It’s become another rough week for Ndamukong Suh in the headlines, and this time, all he did was return to Detroit Lions’ training camp on time and in shape!
As soon as ESPN’s Chris Mortensen reported that Lions’ officials weren’t feeling optimistic about retaining Suh’s services via contract extension, the hits on the player, which had temporarily stopped if only for the NFL’s dead period between the middle of June and late July, started coming again.
Suh doesn’t love Detroit.
Suh must prove he loves the city fast by signing a contract extension now.
This indignity is just the latest move which proves that Suh’s a malcontent player and a personality who cannot be trusted. The team should trade him now and get value.
Enough is enough. Apparently, in the eyes of some, it wasn’t good enough that Detroit’s defensive tackle, who plenty had previously and wrongfully worried wasn’t taking the offseason seriously enough, came back to camp in reportedly the best shape of his young playing career.
This, from MLive’s Kyle Meinke:
“The good news: Suh, known throughout the league for his tremendous conditioning, appears to have whipped himself into even better shape for this season,” Meinke wrote.
“Whether that’s in anticipation of playing through a contract year remains to be seen. Either way, that’s good news for a Lions defense that could use all the pressure it can get up front.”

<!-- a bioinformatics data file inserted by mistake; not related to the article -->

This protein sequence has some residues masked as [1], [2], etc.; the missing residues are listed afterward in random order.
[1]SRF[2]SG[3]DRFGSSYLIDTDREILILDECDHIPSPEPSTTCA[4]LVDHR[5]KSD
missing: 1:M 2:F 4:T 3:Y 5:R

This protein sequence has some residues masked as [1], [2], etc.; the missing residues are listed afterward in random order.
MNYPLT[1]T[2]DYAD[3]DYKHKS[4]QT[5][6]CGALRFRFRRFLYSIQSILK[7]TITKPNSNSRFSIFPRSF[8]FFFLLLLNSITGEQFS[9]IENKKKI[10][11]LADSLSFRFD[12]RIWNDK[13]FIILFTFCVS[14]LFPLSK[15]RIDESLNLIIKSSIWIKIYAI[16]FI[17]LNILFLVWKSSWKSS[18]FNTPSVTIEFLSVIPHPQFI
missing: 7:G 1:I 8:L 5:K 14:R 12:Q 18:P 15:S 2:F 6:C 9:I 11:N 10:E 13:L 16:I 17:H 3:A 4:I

“The guy looks more like Adonis now,” center Dominic Raiola said. “He cut out more fat and put on more weight, which is scary.”
Shouldn’t that be the only thing that matters at this point? Shouldn’t Suh, who currently owes the Lions nothing but a hard season on the practice and playing field, be given credit for finally behaving like a team leader? Certainly. The fact that Suh showed up to camp motivated and in fantastic shape is bigger news than July contract talks should ever be. If Suh truly hated the Lions, he could mail-in the 2014 season starting with conditioning and training camp. That’s not been the case.
It seems that now, it’s the goal of many to drive Suh out of town with a smear campaign which ruthlessly scrutinizes his every move. If he takes his dog for a walk instead of hammering out the details of an extension, he must hate the Lions and the city of Detroit. If he refuses to talk about the situation and decides to focus only on football, it’s a sign that he doesn’t care about the franchise or his teammates, most figure.
What Detroit needs from Suh is a healthy, impactful season in the middle of the line. If the defensive tackle provides that, the other chips will fall will they may later on, and work themselves out in the wash. The same can be said for Detroit Tigers’ ace pitcher Max Scherzer, who must be feeling exactly like Suh at this very moment thanks to his own public contract situation which seems headed for a dramatic, uncertain finish.
Certainly, not everything Suh has done has been perfect or worth defending, and he’s not a choir boy. That doesn’t mean that every move Suh makes has to be vilified, however. Some things take time to work themselves out, including complicated contract situations with plenty of moving parts and different people at play.
For now, celebrate the fact that Suh’s in shape and looking poised for a big season. As the dog days of training camp begin, that’s all that really matters.